Personalities | Adele | The BRIT School
As a schoolgirl, Adele had music constantly on the brain. She even persuaded her mother to make her a sequined eye patch to wear to school so she could channel pop star Gabrielle. Adele’s natural musicality saw her take up clarinet and guitar, but her ultimate devotion was reserved for vocals. She used to queue for hours to get into recordings of the Saturday morning chart show CD:UK and was a big Top 40 fan from an early age.
Adele’s family isn’t musical, yet the young songbird was certainly encouraged at home. By the age of 12, she had decided she wanted to be a professional singer. ‘We’d be watching The X Factor and my family would tell me I should go on,’ she recalled. ‘But then you’d see a parent on the show, saying “My child is the next Mariah,” and the kid would be rubbish. So I’d look at them and think, F*** you, you just want me to be embarrassed for a good laugh.’ She continued singing for family and friends. One family friend – a dance producer – declared her voice ‘wicked’ and invited her to record a cover of Blondie’s ‘Heart Of Glass’. As soon as the microphone was in her hand, Adele truly knew her calling.
At high school in South London, Adele got to hang out with the R&B kids and ‘sit around the playground singing’. Yet it was a rough place, even by London standards. In addition, she found pursuing music in the way she desired impossible. Cheeky Adele made her desire to sing and perform her own songs clear, but her teachers insisted she play clarinet and sing in the choir. Luckily, Adele’s talent at the tender age of 14 was enough to secure her a place at The BRIT School for Performing Arts and Technology in Croydon, just south of London. Despite its excellent reputation, The BRIT School wasn’t Adele’s first choice though. She had wanted to attend Sylvia Young Theatre School in central London because one of the Spice Girls – ‘Baby Spice’ Emma Bunton – had trained there, but her mother couldn’t afford the fees. As the BRIT School does not charge tuition fees for any lessons contained within the compulsory curriculum, this was the next best choice.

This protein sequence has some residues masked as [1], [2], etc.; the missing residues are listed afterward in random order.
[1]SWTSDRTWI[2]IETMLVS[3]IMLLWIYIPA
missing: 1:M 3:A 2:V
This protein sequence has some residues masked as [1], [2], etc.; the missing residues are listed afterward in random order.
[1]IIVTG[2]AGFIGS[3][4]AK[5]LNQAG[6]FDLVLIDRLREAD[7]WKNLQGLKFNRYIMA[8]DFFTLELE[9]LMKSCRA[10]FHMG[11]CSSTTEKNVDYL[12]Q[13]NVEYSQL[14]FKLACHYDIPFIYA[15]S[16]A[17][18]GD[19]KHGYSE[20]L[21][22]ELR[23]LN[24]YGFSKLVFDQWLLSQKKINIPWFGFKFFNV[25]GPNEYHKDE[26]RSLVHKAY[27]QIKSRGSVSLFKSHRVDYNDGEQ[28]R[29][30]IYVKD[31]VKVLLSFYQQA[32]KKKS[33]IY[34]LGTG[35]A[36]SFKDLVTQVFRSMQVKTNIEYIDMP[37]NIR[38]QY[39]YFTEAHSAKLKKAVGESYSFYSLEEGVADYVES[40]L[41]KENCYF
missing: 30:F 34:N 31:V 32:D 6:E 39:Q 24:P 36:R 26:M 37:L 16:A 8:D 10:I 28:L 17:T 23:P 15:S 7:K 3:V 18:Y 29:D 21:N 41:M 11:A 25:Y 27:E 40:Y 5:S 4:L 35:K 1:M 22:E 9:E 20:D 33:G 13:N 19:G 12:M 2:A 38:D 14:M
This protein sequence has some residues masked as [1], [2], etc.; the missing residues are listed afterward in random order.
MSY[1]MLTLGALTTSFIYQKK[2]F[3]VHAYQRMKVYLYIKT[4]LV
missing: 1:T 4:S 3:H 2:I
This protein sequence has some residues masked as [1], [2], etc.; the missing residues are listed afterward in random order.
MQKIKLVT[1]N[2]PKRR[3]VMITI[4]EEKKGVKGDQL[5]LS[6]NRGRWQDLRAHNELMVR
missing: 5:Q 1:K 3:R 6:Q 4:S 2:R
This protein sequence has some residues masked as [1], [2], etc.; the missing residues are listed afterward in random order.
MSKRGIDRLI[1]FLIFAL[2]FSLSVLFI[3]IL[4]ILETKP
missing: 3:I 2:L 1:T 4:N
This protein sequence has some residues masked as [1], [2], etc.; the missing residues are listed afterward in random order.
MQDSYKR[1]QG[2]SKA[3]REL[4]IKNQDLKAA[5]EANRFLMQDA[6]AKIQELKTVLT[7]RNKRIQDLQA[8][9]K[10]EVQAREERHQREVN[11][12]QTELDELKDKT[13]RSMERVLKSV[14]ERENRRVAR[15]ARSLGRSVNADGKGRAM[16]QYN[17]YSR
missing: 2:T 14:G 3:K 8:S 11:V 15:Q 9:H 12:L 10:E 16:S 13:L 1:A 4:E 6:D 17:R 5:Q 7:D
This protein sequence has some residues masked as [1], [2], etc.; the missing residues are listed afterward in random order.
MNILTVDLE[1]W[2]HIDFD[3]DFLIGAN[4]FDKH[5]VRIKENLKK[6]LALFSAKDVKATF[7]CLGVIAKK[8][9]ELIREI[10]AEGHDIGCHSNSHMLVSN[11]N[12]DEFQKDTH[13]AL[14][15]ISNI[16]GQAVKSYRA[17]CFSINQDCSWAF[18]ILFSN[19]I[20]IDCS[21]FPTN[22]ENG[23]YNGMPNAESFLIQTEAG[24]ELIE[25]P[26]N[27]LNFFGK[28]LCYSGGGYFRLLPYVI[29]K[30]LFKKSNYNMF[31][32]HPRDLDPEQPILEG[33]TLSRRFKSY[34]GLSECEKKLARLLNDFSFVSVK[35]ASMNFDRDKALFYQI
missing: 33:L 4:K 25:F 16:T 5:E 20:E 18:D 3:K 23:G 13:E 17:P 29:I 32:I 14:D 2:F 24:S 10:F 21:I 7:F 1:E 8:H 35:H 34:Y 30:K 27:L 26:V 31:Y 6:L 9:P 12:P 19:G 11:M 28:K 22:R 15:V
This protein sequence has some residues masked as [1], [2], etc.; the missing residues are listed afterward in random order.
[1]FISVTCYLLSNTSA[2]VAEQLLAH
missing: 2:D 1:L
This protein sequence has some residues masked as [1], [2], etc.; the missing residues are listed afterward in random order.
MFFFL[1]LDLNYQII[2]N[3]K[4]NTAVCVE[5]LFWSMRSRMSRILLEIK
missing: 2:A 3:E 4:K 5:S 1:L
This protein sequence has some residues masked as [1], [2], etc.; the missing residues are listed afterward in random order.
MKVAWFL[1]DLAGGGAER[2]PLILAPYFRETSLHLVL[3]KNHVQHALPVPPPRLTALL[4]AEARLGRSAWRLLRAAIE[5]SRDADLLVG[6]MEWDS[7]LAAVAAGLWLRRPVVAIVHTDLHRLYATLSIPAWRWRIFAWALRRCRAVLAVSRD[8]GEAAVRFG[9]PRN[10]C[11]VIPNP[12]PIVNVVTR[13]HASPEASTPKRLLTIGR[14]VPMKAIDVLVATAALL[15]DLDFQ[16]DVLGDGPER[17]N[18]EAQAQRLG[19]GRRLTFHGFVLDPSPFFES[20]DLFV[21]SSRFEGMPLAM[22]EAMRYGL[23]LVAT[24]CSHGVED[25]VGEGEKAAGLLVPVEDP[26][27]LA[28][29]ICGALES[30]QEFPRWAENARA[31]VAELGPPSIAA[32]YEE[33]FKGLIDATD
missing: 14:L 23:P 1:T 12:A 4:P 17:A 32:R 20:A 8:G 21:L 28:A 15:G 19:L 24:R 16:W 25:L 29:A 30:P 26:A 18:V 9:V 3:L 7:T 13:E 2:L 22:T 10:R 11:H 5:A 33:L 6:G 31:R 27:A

‘The kids were passionate about what they were doing there, whereas the ambition at my state school was to get pregnant and sponge off the government. That ain’t cool.’
Just Like ‘Fame’
Adele greatly preferred her new learning environment, despite an admission to early misgivings. ‘If I hear someone’s from stage school, I’d think they were a d***head,’ she once said. Luckily, there were no ‘jazz hands’ and no compulsory dancing, as she had feared: ‘It had free rehearsal rooms and free equipment, and I was listening to music all day, every day, for years. The music course was really wicked.’ Adele...
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